VM Clothiers on the Evolution of Custom Tailoring and Building an Affordable Wardrobe in the District

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Around the corner from the White House, VM Clothier’s headquarters offers an approachable environment to begin or continue an adventure in custom tailoring. Modern Fellows sat down with founder Vishal Mirpuri for a conversation that touched upon the evolution of custom tailoring, growing a business organically, and shattering the stereotype of DC style.

We’ll have more on VM Clothiers, which is on deck for a review as part of Modern Fellows’ Custom Project. For now, below is a lightly-edited transcript of our conversation with Vishal, along with a peek inside his Washington shop.

What led you to start a custom clothing business?

I came at it through my family and built my own brand from there. When I first graduated college I was buying clothes off the rack. I have extended family in the [custom tailoring] business, who have their own separate line, so it didn’t really make sense to do that. Initially, I learned more about my family’s business, and then looked into doing something on my own. In 2007, I decided to give it a shot. I started the business part time, and then went full time last year.

How has VM Clothiers’ business developed over the past 5 years?

Business development has been a little bit different for me. A lot of businesses start up and go into it full force. You have someone who quits their job and works the business full time. That’s a different experience and transition into the business, where you need immediate results, than I had. I had the luxury of working already and of starting VM Clothiers on my off hours and on weekends. That gave me the opportunity to let the business grow organically versus having to bring in clients in that first month. Starting slowly helped me get to a point where I was comfortable then taking the business full time. Overall, the reception has been good.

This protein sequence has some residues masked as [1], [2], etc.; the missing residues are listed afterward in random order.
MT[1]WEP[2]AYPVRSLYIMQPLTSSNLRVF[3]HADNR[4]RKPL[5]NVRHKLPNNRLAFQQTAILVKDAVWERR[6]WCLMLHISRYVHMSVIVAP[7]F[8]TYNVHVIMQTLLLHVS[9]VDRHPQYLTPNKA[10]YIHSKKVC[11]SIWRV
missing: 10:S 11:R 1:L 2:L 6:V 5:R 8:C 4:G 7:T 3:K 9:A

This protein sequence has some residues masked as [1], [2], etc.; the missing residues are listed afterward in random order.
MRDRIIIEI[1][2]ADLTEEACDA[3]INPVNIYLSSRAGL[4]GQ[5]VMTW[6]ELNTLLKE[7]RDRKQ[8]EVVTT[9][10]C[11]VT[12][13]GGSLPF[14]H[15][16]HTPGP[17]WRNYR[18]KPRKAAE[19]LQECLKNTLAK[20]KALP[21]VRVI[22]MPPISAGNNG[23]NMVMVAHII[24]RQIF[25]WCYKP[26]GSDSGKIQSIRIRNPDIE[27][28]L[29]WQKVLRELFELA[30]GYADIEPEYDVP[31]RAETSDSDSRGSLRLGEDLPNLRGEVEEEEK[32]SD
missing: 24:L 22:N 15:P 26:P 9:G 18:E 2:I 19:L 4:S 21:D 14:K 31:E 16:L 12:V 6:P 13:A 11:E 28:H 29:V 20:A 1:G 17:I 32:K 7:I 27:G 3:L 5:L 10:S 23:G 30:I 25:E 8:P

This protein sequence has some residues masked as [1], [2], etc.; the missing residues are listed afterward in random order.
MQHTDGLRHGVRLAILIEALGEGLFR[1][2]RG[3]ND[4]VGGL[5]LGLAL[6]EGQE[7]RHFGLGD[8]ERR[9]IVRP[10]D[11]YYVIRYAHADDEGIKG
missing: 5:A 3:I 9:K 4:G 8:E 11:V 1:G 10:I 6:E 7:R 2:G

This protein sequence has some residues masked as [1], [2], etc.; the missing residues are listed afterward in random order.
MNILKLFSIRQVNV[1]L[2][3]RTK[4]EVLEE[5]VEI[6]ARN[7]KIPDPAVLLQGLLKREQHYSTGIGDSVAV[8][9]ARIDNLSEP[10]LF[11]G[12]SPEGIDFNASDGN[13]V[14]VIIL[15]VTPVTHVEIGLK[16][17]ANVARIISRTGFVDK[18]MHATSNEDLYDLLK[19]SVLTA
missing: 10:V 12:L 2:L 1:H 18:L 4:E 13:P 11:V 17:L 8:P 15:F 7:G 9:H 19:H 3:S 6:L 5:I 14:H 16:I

Can you observe any trends in DC style through your customers? 

Business has been growing constantly year over year. Part of that is that you’re starting from zero so you have to grow, but another part of it is that DC has transitioned over the past couple of years. There is definitely a lot of focus right now on menswear. People are a little bit more concerned about how they dress over here. There are a number of similar businesses coming into the area and folks who have shops in other parts of the country are opening stores here. The landscape is changing, and the stereotype of DC is changing as well. So I think it’s good. We’re at a point that if we put out a good product here, you start getting referrals and new business.

How has the custom tailoring business developed in recent years?

Fifteen or twenty years ago, you only had the traveling tailors coming out of Asia, and their target was the 40-plus year old professional gentleman – doctors, lawyers, executives. My brother-in-law’s company is on the traveling circuit. They have a very big company, based in Hong Kong, that goes to the United States and Canada. There was this artificial barrier where people thought custom was prohibitively expensive. It wasn’t really, but there was this perception.